But Hooker is far from a one trick pony. There are other songs on The Ultimate collection which feature Hooker alone with his guitar but there are tracks which feature drums, bass and piano and other songs which employ a bigger band sound. Pretty much everything on the album is gold but tracks like Boom Boom, One Burbon one scotch and one beer, Crawlin King Snake, I'm in the mood and It serves me right to suffer do stand slightly above the rest of the tracks. All are certified blues classics.

In the last decades of his life John Lee Hooker released a series of albums in which he played his hits accompanied by a group of A-list contributers (Bonnie Raitt, Carlos Santana, Van Morrison, Los Lobos etc) who had all been influenced by his work. Far from being cheap cash-in's designed to pull more money from a wider fanbase, these albums (The Healer, Mr Lucky, Best of Friends) are fantastic albums which find Hooker in fine form and enjoying the company of his guests. They also showcase his amazing voice which became richer and more powerful with age. I love the 1948 version of Boogie Chillen but his later vocals are so much more powerful. Granted there is something odd about hearing a man in his seventies pleading with his parents for permission to boogie but if you can overlook that Hooker's voice is one of the greatest in popular music.

Influenced by:
Poverty, racism, a desire to boogie and his stepfather at the age of 13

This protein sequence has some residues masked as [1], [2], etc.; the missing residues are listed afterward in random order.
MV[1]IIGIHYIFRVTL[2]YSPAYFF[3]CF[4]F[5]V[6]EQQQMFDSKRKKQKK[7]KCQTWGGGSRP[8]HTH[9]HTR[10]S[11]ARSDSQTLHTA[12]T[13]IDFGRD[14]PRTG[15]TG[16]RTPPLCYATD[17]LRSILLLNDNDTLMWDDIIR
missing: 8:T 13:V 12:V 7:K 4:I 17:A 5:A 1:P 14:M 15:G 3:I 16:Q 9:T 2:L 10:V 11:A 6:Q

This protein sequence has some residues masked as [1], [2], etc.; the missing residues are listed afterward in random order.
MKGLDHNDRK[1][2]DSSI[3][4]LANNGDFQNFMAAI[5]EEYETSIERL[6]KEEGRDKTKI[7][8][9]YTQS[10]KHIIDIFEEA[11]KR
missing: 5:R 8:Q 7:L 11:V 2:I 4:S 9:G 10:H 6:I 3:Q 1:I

Influenced: Everyone who plays the blues and pretty much everyone who plays rock and roll

Highlight: Boogie Chilllun,
Lowlight: Teaching the Blues. A strangely dull way to start the album.

Favourite Amazon Customer Review Quote:
"The problem with compiling such a collection is implied in Boogie Man, Charles Shaar Murray's fine biography. Hooker recorded for a number of different labels, especially in his early days, and also under a variety of different names (John Lee Booker, John Lee Cooker, Little Pork Chop, etc.), so it takes a lot of legwork to figure out just which recordings were made by Hooker at all, much less obtain the rights to rerelease them. "

-That's really cool. I had no idea Hooker used other names. I love the idea of him calling himself John Lee Booker and then Cooker and maybe moving on to Dooker and Eooker before deciding to change tactics and call himself Little Pork Chop instead.

So is this the ultimate Collection or would you rather give it the ultimate rejection? Let me know below.

1 comment:

  1. Yes, Yes, Yes. I love the Healer. I heard Stubbsy play a track on 3LO and knew that this guy deserved more of my listening time. Great discovery.